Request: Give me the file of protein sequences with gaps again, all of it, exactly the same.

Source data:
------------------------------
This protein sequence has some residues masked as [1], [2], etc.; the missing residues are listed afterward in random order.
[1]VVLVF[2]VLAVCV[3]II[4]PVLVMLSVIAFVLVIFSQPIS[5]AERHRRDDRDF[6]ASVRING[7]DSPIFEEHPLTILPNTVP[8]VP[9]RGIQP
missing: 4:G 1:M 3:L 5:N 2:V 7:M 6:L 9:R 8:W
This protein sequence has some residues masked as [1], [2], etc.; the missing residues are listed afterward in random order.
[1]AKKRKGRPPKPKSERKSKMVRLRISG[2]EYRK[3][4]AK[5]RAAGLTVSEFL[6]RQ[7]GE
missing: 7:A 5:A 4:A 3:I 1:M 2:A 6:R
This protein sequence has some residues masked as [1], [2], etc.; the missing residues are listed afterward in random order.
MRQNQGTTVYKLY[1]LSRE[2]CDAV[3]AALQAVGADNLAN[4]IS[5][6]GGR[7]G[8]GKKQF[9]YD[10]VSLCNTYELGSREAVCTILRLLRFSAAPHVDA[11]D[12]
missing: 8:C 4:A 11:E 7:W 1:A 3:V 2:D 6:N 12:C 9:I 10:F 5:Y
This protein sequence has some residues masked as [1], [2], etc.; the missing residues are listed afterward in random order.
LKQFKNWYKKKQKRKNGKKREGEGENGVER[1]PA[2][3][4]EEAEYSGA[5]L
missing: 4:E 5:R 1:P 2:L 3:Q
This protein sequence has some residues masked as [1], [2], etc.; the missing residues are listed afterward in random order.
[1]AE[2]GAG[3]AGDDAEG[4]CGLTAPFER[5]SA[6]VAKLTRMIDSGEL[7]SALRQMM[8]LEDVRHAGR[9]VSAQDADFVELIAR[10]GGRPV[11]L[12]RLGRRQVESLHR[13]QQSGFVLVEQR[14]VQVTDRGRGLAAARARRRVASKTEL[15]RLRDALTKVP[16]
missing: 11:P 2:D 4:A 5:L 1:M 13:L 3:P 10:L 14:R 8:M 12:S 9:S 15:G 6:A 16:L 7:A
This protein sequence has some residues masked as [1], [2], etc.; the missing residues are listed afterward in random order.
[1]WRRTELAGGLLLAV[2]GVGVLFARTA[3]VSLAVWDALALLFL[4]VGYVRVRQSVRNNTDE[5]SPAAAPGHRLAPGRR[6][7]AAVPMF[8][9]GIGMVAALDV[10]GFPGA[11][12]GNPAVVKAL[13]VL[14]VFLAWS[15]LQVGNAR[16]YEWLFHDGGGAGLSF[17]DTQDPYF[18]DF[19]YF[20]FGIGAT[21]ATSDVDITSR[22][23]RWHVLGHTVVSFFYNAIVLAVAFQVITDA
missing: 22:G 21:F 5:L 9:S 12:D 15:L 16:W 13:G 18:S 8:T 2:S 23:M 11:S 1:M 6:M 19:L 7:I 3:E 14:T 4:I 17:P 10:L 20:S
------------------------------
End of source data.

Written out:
This protein sequence has some residues masked as [1], [2], etc.; the missing residues are listed afterward in random order.
[1]VVLVF[2]VLAVCV[3]II[4]PVLVMLSVIAFVLVIFSQPIS[5]AERHRRDDRDF[6]ASVRING[7]DSPIFEEHPLTILPNTVP[8]VP[9]RGIQP
missing: 4:G 1:M 3:L 5:N 2:V 7:M 6:L 9:R 8:W
This protein sequence has some residues masked as [1], [2], etc.; the missing residues are listed afterward in random order.
[1]AKKRKGRPPKPKSERKSKMVRLRISG[2]EYRK[3][4]AK[5]RAAGLTVSEFL[6]RQ[7]GE
missing: 7:A 5:A 4:A 3:I 1:M 2:A 6:R
This protein sequence has some residues masked as [1], [2], etc.; the missing residues are listed afterward in random order.
MRQNQGTTVYKLY[1]LSRE[2]CDAV[3]AALQAVGADNLAN[4]IS[5][6]GGR[7]G[8]GKKQF[9]YD[10]VSLCNTYELGSREAVCTILRLLRFSAAPHVDA[11]D[12]
missing: 8:C 4:A 11:E 7:W 1:A 3:V 2:D 6:N 12:C 9:I 10:F 5:Y
This protein sequence has some residues masked as [1], [2], etc.; the missing residues are listed afterward in random order.
LKQFKNWYKKKQKRKNGKKREGEGENGVER[1]PA[2][3][4]EEAEYSGA[5]L
missing: 4:E 5:R 1:P 2:L 3:Q
This protein sequence has some residues masked as [1], [2], etc.; the missing residues are listed afterward in random order.
[1]AE[2]GAG[3]AGDDAEG[4]CGLTAPFER[5]SA[6]VAKLTRMIDSGEL[7]SALRQMM[8]LEDVRHAGR[9]VSAQDADFVELIAR[10]GGRPV[11]L[12]RLGRRQVESLHR[13]QQSGFVLVEQR[14]VQVTDRGRGLAAARARRRVASKTEL[15]RLRDALTKVP[16]
missing: 11:P 2:D 4:A 5:L 1:M 13:L 3:P 10:L 14:R 8:M 12:S 9:S 15:G 6:A 16:L 7:A
This protein sequence has some residues masked as [1], [2], etc.; the missing residues are listed afterward in random order.
[1]WRRTELAGGLLLAV[2]GVGVLFARTA[3]VSLAVWDALALLFL[4]VGYVRVRQSVRNNTDE[5]SPAAAPGHRLAPGRR[6][7]AAVPMF[8][9]GIGMVAALDV[10]GFPGA[11][12]GNPAVVKAL[13]VL[14]VFLAWS[15]LQVGNAR[16]YEWLFHDGGGAGLSF[17]DTQDPYF[18]DF[19]YF[20]FGIGAT[21]ATSDVDITSR[22][23]RWHVLGHTVVSFFYNAIVLAVAFQVITDA
missing: 22:G 21:F 5:L 9:S 12:D 15:L 16:W 13:G 18:S 8:T 2:S 23:M 11:S 1:M 6:M 19:L 7:I 3:E 14:T 4:I 17:P 10:L 20:S